L E T T E R S    T O    T H E    E D I T O R

Curb the menace of black money

The editorial “Catching Hasan Ali: Judges must be discreet while passing obiter dicta” (March 5) rightly highlights the deep pain of judges over the lethargic approach of the government officials in acting against an individual stashing huge amount of black money.

The inaction may be due to tremendous pressure by a powerful lobby, which also needs to be exposed. The pace of investigation should be accelerated. The executive must religiously observe its duties and responsibilities without any bias or vested interest. Those engaged in recovering black money should be extended full support. The guilty should be punished expeditiously. Swift action against all the corrupt persons is the need of the hour to lift the sagging image of the government.

SHARDA BHARGAV, Jalandhar City



Anti-defection law

To the news report “Single Judge order stayed: MLA’s disqualification (March 2) I would like to add that the latest order by a Division Bench of High Court is only a temporary reprieve for the Hooda Government. The High Court has merely stayed the direction of the time limit for deciding the controversial HJC-Congress merger and not the disqualification proceedings as such.  It is true that there is no specific time-limit prescribed either in the Tenth Schedule of our Constitution (Anti-Defection Law) nor in rules framed there under, but that in no way gives a free hand to the Presiding Officer of the House for dilly-dallying the adjudication in such cases at his whims and fancies.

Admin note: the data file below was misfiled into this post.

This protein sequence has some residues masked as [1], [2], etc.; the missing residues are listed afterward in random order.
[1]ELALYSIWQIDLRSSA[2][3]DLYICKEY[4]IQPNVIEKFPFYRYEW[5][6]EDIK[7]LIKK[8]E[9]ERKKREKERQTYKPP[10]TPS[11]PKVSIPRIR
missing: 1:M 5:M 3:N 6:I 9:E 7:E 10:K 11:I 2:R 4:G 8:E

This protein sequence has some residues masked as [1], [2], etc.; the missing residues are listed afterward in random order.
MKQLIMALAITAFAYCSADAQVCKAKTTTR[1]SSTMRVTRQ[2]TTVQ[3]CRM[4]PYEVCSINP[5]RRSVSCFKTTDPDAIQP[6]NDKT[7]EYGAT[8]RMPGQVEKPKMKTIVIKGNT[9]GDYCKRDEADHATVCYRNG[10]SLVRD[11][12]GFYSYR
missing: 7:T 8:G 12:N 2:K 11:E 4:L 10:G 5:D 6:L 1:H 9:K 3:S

It would be interesting to note that the two previous Speakers of Haryana that is Satbir Kadyan and Raghubir Kadyan had decided similar disqualifications pleas within days in June, 2004 and March, 2008 respectively as the result of the same was going to be beneficial to then ruling dispensations.

It is indeed unfortunate that such a grave anomaly i.e. non-prescription of time limit in rules under Anti-Defection law has not been looked into by successive regimes perhaps for their vested interests. Now it would be much better if the newly elected Speaker, Kuldeep Sharma allows a reasonable time frame in Haryana Legislative Assembly (Disqualification of Members on Ground of Defection) Rules, 1986. He has the power to do so as these procedural Rules itself are made by the Speaker.

If he fails to do so, the High Court must ensure expeditious adjudication of this issue which has been pending for more than a year.

HEMANT KUMAR, Advocate, Ambala

Wastage at marriages

The proposal to limit guests at weddings is definitely not a practical idea (news report, “Indian weddings may have fewer guests”, Feb 23). When the government itself failed to control the wastage of million tonnes of foodgrains due to the lack of proper storage, how can it justify the guest control law? Wastage at social functions has become a status symbol. The wastage of foodgrains, however, is a sin.

A S ANAND, Ludhiana